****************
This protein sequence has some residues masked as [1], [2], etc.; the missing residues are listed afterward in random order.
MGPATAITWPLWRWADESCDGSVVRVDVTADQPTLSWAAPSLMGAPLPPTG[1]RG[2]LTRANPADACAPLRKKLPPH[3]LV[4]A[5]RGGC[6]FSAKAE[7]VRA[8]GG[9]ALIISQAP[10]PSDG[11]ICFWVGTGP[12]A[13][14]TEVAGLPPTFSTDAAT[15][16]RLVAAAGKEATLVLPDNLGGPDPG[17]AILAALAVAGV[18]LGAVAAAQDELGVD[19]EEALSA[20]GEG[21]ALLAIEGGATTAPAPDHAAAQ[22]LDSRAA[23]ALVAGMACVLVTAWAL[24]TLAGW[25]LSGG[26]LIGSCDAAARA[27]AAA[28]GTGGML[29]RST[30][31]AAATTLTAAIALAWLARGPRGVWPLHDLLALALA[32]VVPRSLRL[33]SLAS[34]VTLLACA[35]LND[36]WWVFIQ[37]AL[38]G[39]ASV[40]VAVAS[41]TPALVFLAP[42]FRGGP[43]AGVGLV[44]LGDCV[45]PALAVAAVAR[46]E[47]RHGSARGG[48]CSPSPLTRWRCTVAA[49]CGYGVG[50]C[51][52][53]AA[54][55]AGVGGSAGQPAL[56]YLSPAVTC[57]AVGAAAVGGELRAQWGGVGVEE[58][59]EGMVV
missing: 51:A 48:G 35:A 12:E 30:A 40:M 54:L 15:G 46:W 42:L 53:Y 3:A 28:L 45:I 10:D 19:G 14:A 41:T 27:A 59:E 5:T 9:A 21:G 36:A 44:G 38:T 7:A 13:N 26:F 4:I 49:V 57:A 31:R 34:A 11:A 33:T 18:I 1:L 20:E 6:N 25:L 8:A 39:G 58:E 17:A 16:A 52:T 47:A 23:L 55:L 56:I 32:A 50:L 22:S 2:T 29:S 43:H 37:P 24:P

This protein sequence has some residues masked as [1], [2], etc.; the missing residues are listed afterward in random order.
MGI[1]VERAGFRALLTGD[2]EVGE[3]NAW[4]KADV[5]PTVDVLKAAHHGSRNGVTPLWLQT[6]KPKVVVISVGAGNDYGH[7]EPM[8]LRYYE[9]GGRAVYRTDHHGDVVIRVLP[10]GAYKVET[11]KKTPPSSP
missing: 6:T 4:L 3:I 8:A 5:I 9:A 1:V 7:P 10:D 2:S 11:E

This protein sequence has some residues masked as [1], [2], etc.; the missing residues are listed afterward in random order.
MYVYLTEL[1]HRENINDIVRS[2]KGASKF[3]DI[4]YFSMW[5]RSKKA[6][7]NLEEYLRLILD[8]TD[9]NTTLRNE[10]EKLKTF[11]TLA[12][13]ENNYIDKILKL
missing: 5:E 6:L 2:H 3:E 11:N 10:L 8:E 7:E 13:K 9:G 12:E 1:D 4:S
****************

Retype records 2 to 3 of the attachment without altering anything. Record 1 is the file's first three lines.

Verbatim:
This protein sequence has some residues masked as [1], [2], etc.; the missing residues are listed afterward in random order.
MGI[1]VERAGFRALLTGD[2]EVGE[3]NAW[4]KADV[5]PTVDVLKAAHHGSRNGVTPLWLQT[6]KPKVVVISVGAGNDYGH[7]EPM[8]LRYYE[9]GGRAVYRTDHHGDVVIRVLP[10]GAYKVET[11]KKTPPSSP
missing: 6:T 4:L 3:I 8:A 5:I 9:A 1:V 7:P 10:D 2:S 11:E

This protein sequence has some residues masked as [1], [2], etc.; the missing residues are listed afterward in random order.
MYVYLTEL[1]HRENINDIVRS[2]KGASKF[3]DI[4]YFSMW[5]RSKKA[6][7]NLEEYLRLILD[8]TD[9]NTTLRNE[10]EKLKTF[11]TLA[12][13]ENNYIDKILKL
missing: 5:E 6:L 2:H 3:E 11:N 10:L 8:E 7:E 13:K 9:G 12:E 1:D 4:S